This article was published in 1973, a full 3 years after Jones’ Physics Today article, so there really is no excuse. If Higbie didn’t catch it, then the editors at the American Journal of Physics should have. Their current statement of editorial policy includes

Technical correctness is necessary, and contributions should … significantly aid the learning of physics.

Higbie’s contribution, however, meets neither criteria. He leads off with

As I was riding my 650 cc motorcycle, I discovered a curious fact which might be useful to those who would like to have an everyday example of gyroscopic action.

The curious fact he discovered is that is necessary to countersteer his 650 cc motorcycle, and the rest of the article is devoted to explaining what countersteering is and how gyroscopic precession works. No mention is made of any other phenomenon.

Thus, without so much as a back-of-the-envelope calculation or controlled physical experiment, he asserts that gyroscopic precession is how and why big bikes such as his 650-cc machine countersteer, and even goes so far as to call it gyroscopic turning. This implies that single track vehicles without spinning wheels can’t or don’t countersteer. How does he propose that such vehicles generate the roll moment necessary to negotiate a turn?

Well, if Higbie had done a little math after his exciting ride and before dashing off his manuscript , he would have discovered that gyroscopic effect makes a small contribution to the total roll moment which is quickly overwhelmed by the contribution from the lateral acceleration of the tire contact patches and then from the contribution from gravity acting on the center of mass which is no longer over the contact patches.

As I have written before, there is a nice example provided by Professor Cossalter on page 304 of the second edition of his excellent Motorcycle Dynamics. He calculates the roll moment generated by gyroscopic effect for a motorcycle traveling at 22 m/s (79 km/h or 49 mph) to be 3.5 N-m (2.6 lb-ft) and compares it to the roll moment generated by the accelerating contact patches of 30 N-m (22 lb-ft), which is 8.6 times larger. He concludes with the note that the gyroscopic effect is present from the instant torque is applied at the handlebars, and the roll moment generated by the lateral force of the tires can take some time, ~0.1 seconds in this example, to build up.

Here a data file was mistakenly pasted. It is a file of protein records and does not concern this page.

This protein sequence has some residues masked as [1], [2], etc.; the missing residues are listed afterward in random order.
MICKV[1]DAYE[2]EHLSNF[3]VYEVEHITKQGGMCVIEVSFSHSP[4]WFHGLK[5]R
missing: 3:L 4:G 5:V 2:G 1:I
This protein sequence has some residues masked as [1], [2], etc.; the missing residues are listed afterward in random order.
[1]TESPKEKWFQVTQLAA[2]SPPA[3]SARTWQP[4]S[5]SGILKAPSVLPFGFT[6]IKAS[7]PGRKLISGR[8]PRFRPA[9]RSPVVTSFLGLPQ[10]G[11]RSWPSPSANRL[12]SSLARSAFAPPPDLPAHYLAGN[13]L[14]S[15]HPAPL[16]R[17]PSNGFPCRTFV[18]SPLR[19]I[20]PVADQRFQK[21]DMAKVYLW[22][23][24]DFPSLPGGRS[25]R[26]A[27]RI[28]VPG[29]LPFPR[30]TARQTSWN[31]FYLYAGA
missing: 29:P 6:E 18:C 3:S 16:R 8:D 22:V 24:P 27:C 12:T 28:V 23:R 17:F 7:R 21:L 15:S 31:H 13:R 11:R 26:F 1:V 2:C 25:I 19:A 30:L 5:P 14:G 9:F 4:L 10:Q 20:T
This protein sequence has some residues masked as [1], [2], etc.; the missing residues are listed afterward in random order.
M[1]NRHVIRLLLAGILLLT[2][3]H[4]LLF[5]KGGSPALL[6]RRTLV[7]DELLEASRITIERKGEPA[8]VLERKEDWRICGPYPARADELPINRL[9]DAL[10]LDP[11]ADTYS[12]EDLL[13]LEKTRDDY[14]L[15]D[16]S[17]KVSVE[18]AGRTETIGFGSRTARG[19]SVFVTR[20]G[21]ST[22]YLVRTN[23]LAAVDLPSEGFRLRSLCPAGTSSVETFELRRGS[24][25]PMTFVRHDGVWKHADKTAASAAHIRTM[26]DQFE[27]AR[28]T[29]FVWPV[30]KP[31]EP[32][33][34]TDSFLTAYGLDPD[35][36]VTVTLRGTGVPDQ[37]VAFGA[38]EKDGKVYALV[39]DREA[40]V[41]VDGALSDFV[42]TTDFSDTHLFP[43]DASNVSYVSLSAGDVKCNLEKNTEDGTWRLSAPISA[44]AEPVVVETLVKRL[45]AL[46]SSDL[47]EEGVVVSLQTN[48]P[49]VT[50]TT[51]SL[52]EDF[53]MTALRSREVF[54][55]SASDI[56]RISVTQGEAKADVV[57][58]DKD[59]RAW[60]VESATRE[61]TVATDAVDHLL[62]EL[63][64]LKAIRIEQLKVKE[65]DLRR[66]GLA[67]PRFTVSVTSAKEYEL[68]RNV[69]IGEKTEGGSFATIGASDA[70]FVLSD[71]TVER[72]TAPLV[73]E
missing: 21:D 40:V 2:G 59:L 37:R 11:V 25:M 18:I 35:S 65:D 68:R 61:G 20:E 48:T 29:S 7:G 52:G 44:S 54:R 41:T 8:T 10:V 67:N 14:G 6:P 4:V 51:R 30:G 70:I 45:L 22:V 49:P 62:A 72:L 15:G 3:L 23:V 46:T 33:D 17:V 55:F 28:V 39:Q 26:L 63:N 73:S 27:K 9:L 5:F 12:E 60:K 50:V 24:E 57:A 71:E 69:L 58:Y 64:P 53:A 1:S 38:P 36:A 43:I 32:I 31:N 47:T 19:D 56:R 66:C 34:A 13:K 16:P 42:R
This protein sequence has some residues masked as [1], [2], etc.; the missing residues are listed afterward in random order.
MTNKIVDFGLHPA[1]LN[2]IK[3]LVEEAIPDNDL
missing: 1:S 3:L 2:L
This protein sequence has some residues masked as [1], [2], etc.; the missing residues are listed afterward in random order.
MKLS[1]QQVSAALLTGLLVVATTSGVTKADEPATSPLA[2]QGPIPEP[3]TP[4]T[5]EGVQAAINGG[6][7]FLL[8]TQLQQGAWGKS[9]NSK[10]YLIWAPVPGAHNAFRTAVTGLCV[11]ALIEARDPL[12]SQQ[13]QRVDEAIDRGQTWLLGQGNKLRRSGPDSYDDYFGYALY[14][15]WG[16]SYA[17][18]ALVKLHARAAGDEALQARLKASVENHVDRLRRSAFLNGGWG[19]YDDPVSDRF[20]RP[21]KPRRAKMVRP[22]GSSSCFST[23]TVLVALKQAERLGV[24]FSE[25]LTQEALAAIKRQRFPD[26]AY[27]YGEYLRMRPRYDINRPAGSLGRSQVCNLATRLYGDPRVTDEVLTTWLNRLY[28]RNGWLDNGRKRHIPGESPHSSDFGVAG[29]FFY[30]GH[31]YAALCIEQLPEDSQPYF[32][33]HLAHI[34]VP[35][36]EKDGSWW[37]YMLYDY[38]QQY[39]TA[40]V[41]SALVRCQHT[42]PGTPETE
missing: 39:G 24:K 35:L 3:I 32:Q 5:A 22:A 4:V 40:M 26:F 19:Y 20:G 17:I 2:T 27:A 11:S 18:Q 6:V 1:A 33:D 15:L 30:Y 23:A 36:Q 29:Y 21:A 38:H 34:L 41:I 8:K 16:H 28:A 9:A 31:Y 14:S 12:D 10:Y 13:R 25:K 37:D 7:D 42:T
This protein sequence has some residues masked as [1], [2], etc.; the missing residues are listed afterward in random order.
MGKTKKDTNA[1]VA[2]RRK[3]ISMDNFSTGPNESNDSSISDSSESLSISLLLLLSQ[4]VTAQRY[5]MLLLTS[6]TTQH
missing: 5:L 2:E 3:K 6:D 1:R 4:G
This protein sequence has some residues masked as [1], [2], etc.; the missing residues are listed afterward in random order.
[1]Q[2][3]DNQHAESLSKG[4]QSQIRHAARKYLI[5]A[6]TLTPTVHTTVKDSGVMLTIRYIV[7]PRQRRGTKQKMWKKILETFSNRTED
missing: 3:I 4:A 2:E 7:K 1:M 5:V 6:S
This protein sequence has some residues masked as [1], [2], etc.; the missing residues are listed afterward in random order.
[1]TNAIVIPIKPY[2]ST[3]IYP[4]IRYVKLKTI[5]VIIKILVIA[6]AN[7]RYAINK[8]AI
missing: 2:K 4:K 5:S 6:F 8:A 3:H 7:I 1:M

Higbie concludes that

This example of gyroscopic motion is sufficiently involved and “relevant” that it could be useful in first-year college or high school courses.

Sure, unless anyone checks the math and discovers that gyroscopic precession is neither necessary nor sufficient for a bike to countersteer. Then this becomes an example of how misconceptions get perpetuated.

What makes for bad bicycle science

As with most endeavors,  there are plenty of ways to make bicycle science bad. There are a few ways, however, that seem to be more popular than others. Here are some of the most common:

1. Ignoring or misinterpreting previous work

Most of the examples itemized in the posts on this site make this mistake. The UW-Madison Physics Department writes as though it were in a vacuum, while Physlink.com cites a useful work and then comes to the opposite conclusion of the author.

Despite flaws in its final analysis, Jones’ 1970 Physics Today article demonstrates the limited role of gyroscopic effect pretty clearly . Thus, anyone writing after 1970 that bike stability or ridability derives solely from gyroscopic effects or that bikes are almost impossible to ride without gyroscopic effects simply hasn’t done their homework.

2. Misinterpreting laws of mechanics

By far, the most popular law to flaunt is that of angular momentum, as demonstrated by Mental Floss.

Spinning wheels have no resistance to roll moments if they are prevented from precessing about the yaw axis. Instead, a roll moment causes the front wheel to precess in the direction of the lean, and the rear wheel, which is prevented from precessing by the frame and friction in the two contact patches,  leans exactly as it would if it were not spinning.

A related misconception is the assertion that angular momentum is somehow conserved when riding a bike and this conservation of angular momentum is why the bike stays upright. Instead, a roll moment from gravity or a steer torque on the handlebars from the rider easily modify the angular momentum.

The next most popular law to flaunt is that of linear momentum, as demonstrated by Rider Education of New Jersey.